The active transatlantic flirt between Europe and the USA was re-energised after World War II and lasted until the end of the Cold War and the collapse of the Soviet Union. Tracing the story back, from Georgia’s perspective transatlantic cooperation began with the establishment of the Western European Union (WEU), primarily against Germany.
Subsequently, US foreign policy underwent several abrupt changes, ushered in by growing concern over the increasing power of the USSR as an actor that managed to succeed where Hitler’s Germany had not. Consequently, the principle of mutual defence was agreed, leading to the establishment of NATO – and the gates to the era of the Cold War were opened wide.
After the USSR dissolved, former Soviet Republics embarked on their own independent nation-building processes, significantly impeded in separatist regions by civil and military conflicts orchestrated by the newly established Russian Federation, in order to keep particular strategic regions under its strategic control. Even today, 26 years since regaining their sovereignty, Ukraine, Georgia, Moldova, Armenia and Azerbaijan face and have faced multiple challenges engendered by the conflicts fostered and supported by the Russian Federation in order to keep NATO and the WEU away from Russia’s claimed “sphere of influence”.
Notably, the NATO-Warsaw Summit marked a major change in the Alliance’s policy to strengthen the eastern flank. Earlier, at the NATO summit in Wales
On top of that, the
Due to these political dynamics, Georgia’s strategic significance has greatly increased. First, its physical location between Turkey and Russia makes Georgia an important partner. Second, while aspiring to be a member of NATO, the country supports and contributes to NATO’s security architecture within the Black Sea region. Third, as part of the NATO Response Force, Georgia hosts the multinational US Army Europe-led exercise, Noble Partner. Noble Partner exercises were established in 2015 in order to train service members from the Georgian Armed Forces and NATO member states for the NRF and to assist Georgian troops in improving their interoperability with NATO military units. In a nutshell, the exercise enables Georgia to comply with, interoperate with and contribute to the NRF.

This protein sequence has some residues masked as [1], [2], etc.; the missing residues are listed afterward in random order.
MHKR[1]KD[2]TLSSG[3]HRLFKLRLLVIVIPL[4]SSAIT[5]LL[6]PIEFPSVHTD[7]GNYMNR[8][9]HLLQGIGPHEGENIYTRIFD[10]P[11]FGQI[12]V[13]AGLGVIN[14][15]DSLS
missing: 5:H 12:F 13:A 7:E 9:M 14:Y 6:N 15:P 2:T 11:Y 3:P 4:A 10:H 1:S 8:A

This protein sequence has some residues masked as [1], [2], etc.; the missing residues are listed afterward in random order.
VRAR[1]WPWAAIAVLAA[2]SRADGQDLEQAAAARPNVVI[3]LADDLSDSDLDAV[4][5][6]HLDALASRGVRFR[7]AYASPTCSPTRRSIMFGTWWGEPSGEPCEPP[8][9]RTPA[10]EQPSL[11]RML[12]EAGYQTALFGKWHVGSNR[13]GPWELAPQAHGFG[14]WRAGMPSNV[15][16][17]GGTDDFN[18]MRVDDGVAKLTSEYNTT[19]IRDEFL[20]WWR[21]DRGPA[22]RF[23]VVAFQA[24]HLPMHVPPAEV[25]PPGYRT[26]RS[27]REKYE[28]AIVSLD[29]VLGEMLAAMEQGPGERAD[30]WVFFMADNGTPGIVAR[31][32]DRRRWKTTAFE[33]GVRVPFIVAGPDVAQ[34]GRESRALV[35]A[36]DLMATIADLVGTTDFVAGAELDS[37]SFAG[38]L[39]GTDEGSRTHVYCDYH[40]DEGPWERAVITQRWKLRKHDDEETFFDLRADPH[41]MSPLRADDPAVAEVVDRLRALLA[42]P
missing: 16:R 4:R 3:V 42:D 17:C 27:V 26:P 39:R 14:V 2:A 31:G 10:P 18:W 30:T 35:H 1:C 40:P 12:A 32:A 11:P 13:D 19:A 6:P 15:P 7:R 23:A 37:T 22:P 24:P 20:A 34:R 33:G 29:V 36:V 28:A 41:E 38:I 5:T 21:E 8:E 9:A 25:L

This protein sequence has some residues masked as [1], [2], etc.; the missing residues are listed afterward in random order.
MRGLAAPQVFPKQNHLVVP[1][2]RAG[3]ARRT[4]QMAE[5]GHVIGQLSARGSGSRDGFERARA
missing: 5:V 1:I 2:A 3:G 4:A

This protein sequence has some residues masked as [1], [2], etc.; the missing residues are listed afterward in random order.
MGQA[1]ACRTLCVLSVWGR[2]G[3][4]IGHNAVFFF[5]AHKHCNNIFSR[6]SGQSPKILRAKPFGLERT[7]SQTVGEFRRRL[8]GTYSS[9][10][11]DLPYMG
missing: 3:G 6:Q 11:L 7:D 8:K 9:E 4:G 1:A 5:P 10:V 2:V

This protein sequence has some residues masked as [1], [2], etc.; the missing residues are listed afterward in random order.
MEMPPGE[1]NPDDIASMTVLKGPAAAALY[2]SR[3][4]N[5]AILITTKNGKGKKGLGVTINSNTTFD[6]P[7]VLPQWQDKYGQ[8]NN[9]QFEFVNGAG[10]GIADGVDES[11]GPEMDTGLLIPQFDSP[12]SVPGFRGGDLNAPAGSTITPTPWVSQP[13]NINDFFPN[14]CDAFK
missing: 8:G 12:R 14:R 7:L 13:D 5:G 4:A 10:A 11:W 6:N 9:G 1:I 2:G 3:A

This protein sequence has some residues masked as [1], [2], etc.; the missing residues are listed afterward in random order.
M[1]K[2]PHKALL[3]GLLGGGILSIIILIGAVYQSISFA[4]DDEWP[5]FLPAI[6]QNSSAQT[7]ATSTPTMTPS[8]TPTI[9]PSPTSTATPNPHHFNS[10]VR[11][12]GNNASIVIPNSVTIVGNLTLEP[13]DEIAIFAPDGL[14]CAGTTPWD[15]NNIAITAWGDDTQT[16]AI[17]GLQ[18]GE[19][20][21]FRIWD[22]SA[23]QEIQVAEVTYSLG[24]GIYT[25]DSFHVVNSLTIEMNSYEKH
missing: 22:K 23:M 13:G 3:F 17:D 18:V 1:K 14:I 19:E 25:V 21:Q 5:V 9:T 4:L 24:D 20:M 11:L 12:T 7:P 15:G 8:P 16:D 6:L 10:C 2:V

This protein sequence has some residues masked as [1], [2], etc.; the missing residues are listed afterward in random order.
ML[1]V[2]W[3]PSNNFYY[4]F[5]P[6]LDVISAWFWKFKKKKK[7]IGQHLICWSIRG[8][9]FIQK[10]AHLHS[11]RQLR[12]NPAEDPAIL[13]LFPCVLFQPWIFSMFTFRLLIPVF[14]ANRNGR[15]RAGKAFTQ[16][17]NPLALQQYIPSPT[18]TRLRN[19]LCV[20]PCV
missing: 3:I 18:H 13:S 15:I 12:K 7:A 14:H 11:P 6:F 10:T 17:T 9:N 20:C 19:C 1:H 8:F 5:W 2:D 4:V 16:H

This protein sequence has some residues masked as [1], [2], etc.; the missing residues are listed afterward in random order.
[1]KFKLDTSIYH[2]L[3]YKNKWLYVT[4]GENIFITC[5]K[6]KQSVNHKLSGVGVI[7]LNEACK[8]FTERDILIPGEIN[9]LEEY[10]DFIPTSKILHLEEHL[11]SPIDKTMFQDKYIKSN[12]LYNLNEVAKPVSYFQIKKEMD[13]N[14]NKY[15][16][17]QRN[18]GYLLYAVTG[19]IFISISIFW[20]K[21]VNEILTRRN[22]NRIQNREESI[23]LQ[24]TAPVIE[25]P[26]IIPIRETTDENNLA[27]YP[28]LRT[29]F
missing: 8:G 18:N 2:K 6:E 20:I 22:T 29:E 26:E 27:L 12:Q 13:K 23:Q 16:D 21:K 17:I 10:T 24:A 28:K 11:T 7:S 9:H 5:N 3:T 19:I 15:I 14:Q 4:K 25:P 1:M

In contrast to the above-mentioned political dynamics, the world operates on multiple levels. Aside from European security arrangements, the U.S. is facing a strategic shift from Europe to Asia that creates a significant uncertainty about Russia, and so the idea of enhancing European military capacity is discussed at length within the EU.
But, before unleashing the EU’s military potential, a well-remembered promise made at the NATO Bucharest Summit about the Ukraine and Georgia joining the membership of NATO (a process stalled by Russia’s actions) should be revisited as a matter of trust. Furthermore, reversing any apparent loss of trust between Russia and NATO means recognizing Russia’s “sphere of influence”, which directly challenges Europe’s own security arrangements and the logic of Western sanctions on Russia. For instance, President Obama’s attempt to rebuild trust between the West and Russia resulted only in the latter’s invasion of Ukraine and subsequent involvement in Syria.
Originally published in European Security and Defence magazine
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